China's central bank is looking into allegations that the state-owned Bank of China has breached the country's money laundering laws by transferring money offshore for its clients.

The official Xinhua news agency, citing a spokesman from the central bank, reported that the Peoples' Bank of China (PBoC) is verifying media reports accusing the Bank of China of money laundering.

"We have noticed the media report about a commercial bank's cross-border renminbi business, and are verifying related facts," the spokesman told the news agency.

The scrutiny comes after China Central Television (CCTV), the state TV broadcaster, reported that several domestic branches of Bank of China were suspected of money laundering via its "Youhuitong" service, which enables cross-border transfer of large sums of yuan abroad for clients.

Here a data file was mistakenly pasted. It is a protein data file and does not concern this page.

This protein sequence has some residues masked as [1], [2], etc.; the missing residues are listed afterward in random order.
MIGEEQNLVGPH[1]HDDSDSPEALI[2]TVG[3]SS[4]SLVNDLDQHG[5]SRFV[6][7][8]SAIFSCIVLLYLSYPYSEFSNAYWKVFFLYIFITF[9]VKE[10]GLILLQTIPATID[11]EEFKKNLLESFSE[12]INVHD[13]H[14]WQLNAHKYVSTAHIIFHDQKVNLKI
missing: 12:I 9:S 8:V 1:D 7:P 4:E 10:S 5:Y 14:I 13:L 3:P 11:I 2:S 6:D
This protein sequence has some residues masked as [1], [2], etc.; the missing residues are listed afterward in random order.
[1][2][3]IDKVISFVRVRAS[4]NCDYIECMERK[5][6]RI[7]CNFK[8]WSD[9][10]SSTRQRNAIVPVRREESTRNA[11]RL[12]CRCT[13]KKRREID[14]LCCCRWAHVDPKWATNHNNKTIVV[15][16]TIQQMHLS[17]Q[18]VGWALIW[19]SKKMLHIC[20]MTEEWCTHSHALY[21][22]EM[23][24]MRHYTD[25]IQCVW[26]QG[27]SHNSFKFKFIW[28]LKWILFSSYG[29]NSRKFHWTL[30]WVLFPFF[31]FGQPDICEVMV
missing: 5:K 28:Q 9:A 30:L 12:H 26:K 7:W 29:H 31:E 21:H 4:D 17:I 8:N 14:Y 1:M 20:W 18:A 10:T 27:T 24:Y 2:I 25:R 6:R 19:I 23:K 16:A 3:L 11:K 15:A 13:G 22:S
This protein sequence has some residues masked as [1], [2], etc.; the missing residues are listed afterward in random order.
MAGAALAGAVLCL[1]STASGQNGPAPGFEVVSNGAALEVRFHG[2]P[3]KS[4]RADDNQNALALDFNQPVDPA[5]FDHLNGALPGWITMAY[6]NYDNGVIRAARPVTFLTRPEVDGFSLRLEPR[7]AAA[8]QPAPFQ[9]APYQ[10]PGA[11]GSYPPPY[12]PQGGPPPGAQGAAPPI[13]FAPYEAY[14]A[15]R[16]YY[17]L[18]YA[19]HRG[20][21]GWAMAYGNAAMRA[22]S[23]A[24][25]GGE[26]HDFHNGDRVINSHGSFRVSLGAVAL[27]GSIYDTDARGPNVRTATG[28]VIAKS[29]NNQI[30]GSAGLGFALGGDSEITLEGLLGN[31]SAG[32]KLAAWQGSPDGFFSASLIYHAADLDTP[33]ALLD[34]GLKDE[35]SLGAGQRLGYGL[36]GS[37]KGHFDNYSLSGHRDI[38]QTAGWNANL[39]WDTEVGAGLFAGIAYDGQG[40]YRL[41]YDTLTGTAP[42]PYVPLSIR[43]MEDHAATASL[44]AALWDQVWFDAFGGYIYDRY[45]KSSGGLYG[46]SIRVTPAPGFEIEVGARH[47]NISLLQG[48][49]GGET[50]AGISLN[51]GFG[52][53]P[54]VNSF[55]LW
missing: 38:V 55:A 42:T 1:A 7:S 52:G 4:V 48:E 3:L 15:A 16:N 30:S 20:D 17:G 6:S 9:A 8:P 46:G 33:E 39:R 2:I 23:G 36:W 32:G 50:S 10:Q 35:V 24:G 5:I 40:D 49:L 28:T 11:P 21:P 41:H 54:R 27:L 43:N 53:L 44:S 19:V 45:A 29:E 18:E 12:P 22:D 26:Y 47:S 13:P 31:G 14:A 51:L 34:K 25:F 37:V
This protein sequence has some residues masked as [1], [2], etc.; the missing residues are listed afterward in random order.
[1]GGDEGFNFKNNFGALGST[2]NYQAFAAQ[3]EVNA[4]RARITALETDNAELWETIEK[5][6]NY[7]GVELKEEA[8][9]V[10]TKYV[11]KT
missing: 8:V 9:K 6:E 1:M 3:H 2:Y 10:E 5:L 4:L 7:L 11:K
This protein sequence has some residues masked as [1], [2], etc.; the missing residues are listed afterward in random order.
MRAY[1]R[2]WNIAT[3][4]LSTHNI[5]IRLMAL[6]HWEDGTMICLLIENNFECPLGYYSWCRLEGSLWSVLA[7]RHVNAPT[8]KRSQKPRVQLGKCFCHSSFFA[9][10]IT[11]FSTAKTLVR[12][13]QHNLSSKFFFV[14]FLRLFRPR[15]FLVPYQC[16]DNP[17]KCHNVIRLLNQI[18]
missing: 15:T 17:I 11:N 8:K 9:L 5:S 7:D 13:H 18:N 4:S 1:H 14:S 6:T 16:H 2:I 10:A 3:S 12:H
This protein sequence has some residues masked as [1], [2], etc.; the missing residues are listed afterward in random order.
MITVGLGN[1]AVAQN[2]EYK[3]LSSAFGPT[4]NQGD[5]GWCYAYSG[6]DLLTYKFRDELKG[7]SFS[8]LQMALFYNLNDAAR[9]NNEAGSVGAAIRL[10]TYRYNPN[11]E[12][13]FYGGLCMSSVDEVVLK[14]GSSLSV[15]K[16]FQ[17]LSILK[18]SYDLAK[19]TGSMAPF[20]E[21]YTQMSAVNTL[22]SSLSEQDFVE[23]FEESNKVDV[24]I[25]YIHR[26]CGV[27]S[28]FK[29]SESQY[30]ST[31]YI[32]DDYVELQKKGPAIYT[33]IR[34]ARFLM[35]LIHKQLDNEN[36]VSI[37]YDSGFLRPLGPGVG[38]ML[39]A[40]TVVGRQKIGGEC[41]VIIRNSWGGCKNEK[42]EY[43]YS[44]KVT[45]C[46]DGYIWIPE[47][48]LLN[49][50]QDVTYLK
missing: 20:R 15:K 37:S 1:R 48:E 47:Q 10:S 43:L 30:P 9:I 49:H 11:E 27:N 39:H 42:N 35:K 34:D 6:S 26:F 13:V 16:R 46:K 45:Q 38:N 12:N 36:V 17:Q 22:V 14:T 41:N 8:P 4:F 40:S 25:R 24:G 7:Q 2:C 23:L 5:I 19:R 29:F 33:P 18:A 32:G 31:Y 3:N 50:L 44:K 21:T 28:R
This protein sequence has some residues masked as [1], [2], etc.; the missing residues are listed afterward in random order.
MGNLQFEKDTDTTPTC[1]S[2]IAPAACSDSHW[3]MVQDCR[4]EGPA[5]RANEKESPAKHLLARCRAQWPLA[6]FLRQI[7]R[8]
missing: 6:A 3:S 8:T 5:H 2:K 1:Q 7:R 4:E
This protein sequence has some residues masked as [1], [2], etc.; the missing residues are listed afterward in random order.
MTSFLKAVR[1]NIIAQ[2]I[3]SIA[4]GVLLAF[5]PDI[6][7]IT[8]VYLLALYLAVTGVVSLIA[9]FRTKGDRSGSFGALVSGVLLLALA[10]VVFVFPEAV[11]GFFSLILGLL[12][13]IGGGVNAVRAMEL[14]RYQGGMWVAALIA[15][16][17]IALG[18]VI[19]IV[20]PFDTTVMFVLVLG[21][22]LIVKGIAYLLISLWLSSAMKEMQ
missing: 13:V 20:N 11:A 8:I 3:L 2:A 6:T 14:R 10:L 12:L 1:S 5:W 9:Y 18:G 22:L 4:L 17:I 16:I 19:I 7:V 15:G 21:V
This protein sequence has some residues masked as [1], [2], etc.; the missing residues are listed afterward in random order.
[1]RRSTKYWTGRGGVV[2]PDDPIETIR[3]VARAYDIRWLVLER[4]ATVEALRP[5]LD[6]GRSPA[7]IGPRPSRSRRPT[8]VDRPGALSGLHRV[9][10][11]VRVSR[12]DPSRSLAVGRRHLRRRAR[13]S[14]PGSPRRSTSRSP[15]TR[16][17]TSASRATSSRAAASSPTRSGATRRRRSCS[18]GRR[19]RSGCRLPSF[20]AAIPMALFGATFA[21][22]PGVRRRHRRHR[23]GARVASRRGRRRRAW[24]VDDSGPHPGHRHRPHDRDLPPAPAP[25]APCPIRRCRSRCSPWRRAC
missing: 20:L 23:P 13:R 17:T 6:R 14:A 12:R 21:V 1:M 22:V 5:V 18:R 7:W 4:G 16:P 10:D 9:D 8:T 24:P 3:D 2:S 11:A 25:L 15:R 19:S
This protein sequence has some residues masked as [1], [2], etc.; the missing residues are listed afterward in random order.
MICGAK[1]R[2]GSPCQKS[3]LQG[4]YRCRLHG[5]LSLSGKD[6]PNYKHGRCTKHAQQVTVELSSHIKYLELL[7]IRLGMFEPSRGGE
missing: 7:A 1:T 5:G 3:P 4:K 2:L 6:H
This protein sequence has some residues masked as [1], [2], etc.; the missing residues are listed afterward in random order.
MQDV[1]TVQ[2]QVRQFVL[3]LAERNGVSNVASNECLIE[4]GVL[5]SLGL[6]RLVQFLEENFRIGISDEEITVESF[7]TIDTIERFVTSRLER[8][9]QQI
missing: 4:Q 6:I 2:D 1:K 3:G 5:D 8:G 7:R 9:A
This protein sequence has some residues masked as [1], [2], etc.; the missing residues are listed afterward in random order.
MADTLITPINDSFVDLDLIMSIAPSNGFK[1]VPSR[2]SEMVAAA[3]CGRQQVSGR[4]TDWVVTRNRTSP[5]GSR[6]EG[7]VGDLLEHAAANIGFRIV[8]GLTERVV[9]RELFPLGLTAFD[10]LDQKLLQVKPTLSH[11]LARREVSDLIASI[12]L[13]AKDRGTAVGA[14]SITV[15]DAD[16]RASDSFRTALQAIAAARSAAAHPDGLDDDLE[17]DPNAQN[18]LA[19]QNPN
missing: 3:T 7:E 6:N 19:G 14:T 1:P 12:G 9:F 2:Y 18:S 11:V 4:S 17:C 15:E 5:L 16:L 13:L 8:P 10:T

An undercover investigation by CCTV found that through the Youhuitong service Bank of China helped clients move more cash offshore, exceeding the annual cap set by the country. The report alleges that the bank kept the programme secret as it knew it was illegal.

Bank of China has denied the allegations, saying the service was part of the government's efforts to increase the popularity of the yuan across the globe.

China's cross-border yuan business has witnessed rapid growth in recent years in line with the country's efforts to expand financial market at home and abroad.

Commercial banks such as Bank of China have largely been helping companies that look to expand their business overseas as financial intermediaries, facilitating large amounts of yuan transactions for their clients.

"During business expansion, institutions must comply with laws and regulations, improve their related rules and prevent legal and operational risks," the spokesman said.